Researchers have a pretty good understanding of what great white sharks eat: they eat fish when they are young, then mostly marine mammals (but not humans) as they mature. But how much do they need to eat?
In the past, movies like Jaws led the public to think of white sharks as insatiable opportunists, grabbing a quick bite whenever it presented itself. However, scientists observed that white sharks target their prey and ambush it, and are fairly picky about choosing high-fat foods (like seals and sea lions) over low-fat foods (like us). A popular assumption is that white sharks gorge themselves on large kills (and on whale carcasses), and can survive for weeks or months without feeding again.
Is this true?
The short answer: Nobody really knows, but scientists are discovering more clues with new research.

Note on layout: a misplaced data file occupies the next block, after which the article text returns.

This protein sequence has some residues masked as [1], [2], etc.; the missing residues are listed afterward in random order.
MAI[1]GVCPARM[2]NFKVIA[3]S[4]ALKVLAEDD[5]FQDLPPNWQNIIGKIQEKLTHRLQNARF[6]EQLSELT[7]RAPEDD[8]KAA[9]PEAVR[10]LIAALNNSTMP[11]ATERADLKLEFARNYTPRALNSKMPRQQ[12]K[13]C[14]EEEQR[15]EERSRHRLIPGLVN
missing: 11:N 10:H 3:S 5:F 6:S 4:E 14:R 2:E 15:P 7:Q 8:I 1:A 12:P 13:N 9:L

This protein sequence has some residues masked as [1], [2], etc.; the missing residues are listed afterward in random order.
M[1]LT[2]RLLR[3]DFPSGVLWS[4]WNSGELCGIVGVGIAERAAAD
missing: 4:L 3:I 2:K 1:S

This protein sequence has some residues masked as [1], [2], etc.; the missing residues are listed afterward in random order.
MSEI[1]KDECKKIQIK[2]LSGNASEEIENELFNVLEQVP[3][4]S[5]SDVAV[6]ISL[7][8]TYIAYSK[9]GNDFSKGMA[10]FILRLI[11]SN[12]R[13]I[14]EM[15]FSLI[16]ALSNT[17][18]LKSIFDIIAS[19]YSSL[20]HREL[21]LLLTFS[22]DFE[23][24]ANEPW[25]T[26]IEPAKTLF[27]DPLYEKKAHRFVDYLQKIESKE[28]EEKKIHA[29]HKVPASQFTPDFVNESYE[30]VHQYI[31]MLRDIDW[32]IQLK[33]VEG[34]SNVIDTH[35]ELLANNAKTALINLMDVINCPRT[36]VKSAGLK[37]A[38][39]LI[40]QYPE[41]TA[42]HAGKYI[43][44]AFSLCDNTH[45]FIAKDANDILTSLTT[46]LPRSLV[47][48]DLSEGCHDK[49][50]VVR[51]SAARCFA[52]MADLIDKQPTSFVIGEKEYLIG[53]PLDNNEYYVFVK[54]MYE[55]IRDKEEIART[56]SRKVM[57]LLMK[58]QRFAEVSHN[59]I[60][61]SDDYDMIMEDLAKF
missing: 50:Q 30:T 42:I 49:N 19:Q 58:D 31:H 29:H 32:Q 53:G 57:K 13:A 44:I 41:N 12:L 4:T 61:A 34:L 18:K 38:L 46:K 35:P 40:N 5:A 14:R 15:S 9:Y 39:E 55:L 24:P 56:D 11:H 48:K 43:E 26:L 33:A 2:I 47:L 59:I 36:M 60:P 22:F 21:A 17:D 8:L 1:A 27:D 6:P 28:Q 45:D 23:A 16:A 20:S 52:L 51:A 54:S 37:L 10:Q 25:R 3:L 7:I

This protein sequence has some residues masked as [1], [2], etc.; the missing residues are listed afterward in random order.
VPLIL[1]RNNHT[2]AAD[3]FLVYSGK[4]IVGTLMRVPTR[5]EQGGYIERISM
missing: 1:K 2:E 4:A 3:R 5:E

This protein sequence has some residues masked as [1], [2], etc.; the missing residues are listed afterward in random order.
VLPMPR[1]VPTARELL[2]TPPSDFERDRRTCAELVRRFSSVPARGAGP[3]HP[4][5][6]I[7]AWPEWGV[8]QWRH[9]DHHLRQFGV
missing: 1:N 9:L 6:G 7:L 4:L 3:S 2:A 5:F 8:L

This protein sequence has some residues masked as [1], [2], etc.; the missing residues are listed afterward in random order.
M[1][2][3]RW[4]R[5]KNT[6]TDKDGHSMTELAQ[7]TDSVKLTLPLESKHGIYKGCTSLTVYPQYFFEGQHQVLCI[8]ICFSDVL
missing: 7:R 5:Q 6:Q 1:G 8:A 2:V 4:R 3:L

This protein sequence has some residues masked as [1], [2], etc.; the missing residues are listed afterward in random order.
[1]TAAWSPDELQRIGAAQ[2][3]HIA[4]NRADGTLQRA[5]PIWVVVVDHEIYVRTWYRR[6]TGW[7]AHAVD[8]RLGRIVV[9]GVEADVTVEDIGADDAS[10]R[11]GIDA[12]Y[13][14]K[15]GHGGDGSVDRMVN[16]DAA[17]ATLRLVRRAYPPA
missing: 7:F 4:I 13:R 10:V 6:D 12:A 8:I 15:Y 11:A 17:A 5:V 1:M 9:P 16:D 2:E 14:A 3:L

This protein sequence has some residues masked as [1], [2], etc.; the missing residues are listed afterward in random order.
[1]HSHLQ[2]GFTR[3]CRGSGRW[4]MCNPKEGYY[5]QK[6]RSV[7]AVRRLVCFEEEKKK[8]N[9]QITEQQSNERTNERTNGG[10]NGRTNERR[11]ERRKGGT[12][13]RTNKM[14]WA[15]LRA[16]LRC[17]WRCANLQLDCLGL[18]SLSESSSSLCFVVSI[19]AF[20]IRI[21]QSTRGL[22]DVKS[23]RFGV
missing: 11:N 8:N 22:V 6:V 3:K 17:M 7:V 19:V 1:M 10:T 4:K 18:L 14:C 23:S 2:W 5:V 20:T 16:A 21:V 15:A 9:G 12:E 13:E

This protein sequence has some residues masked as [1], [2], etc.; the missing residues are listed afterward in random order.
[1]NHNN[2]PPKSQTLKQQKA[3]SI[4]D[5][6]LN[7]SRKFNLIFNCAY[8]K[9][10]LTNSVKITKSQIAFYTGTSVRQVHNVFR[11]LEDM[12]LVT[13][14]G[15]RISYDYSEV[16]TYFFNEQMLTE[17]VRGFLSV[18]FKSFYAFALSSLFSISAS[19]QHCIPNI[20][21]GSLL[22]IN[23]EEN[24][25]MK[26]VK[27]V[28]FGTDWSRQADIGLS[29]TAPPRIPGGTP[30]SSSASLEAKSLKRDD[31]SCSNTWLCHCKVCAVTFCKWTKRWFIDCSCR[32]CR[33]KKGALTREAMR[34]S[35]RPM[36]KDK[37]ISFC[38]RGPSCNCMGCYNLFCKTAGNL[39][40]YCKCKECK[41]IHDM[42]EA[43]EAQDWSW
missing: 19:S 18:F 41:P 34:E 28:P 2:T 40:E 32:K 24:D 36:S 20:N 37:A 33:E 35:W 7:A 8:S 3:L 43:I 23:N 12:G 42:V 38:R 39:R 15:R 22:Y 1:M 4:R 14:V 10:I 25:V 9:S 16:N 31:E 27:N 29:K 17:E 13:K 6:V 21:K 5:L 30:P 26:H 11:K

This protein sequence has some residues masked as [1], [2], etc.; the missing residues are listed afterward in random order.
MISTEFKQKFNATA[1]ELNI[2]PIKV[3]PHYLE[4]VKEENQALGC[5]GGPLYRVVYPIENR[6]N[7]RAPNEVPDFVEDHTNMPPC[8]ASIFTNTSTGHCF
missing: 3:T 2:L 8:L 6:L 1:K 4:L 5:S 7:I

The long answer: Scientists from the University of Tasmania tagged 12 great whites, and used radio-positioning to determine how fast they were swimming. With that data, they could calculate how much energy the sharks were using, and how much they needed to eat to continue moving.
Although an earlier study suggested that a one-ton white shark could last a month on 30kg of food, the new calculations predicted that that same amount would last a shark for only 12 to 15 days.
Perhaps white sharks need to eat more than the scientific community previously thought. In any case, only two studies have been performed about white shark energy requirements, which shows the need for more research to understand these creatures. Good data helps conserve white sharks and preserve the ecosystems they belong to, which ends up affecting everyone.